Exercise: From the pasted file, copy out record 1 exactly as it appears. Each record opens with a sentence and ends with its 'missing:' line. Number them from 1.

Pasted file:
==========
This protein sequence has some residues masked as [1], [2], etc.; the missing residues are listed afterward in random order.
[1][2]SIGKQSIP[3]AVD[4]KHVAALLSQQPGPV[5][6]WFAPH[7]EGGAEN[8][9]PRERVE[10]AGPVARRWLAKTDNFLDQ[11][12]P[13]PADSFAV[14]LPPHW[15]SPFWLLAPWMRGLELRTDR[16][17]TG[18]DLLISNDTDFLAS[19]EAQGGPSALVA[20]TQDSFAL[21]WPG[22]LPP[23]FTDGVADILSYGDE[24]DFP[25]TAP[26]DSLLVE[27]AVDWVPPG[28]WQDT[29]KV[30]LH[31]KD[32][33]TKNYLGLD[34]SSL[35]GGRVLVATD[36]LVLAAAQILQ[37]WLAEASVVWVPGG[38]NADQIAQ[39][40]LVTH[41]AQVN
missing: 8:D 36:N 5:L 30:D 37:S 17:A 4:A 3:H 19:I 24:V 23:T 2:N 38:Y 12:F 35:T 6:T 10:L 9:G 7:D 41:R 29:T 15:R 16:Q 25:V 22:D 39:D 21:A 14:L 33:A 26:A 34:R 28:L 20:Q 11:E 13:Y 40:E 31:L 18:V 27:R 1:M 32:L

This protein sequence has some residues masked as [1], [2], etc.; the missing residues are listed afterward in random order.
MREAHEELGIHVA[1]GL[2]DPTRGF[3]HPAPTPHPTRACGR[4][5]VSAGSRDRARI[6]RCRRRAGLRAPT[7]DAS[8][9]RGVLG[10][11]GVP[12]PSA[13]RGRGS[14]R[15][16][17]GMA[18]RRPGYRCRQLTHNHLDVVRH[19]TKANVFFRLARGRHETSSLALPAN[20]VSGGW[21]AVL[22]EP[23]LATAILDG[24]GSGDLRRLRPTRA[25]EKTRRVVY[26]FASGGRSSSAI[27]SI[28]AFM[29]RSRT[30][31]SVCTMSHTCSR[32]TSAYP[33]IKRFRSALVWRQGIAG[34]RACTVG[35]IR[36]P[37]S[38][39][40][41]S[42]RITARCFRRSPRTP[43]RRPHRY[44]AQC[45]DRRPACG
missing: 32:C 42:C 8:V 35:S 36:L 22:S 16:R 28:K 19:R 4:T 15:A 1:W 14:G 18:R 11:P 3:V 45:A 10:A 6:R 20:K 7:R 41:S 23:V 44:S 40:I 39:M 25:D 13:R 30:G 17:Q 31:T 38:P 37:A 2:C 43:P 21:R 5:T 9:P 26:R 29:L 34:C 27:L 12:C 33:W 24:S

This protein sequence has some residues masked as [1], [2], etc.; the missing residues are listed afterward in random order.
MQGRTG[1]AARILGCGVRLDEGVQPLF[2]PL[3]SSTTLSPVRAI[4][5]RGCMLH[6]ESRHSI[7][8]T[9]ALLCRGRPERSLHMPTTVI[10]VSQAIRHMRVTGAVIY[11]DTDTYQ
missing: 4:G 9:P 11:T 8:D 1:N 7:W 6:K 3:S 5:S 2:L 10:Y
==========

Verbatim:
This protein sequence has some residues masked as [1], [2], etc.; the missing residues are listed afterward in random order.
[1][2]SIGKQSIP[3]AVD[4]KHVAALLSQQPGPV[5][6]WFAPH[7]EGGAEN[8][9]PRERVE[10]AGPVARRWLAKTDNFLDQ[11][12]P[13]PADSFAV[14]LPPHW[15]SPFWLLAPWMRGLELRTDR[16][17]TG[18]DLLISNDTDFLAS[19]EAQGGPSALVA[20]TQDSFAL[21]WPG[22]LPP[23]FTDGVADILSYGDE[24]DFP[25]TAP[26]DSLLVE[27]AVDWVPPG[28]WQDT[29]KV[30]LH[31]KD[32][33]TKNYLGLD[34]SSL[35]GGRVLVATD[36]LVLAAAQILQ[37]WLAEASVVWVPGG[38]NADQIAQ[39][40]LVTH[41]AQVN
missing: 8:D 36:N 5:L 30:D 37:S 17:A 4:A 3:H 19:I 24:V 23:T 2:N 38:Y 12:F 35:T 6:T 10:L 9:G 7:D 41:R 29:T 15:R 16:Q 25:V 22:D 39:D 21:A 14:L 33:A 26:A 34:R 28:L 20:Q 11:E 13:Y 40:E 31:L 18:V 27:R 1:M 32:L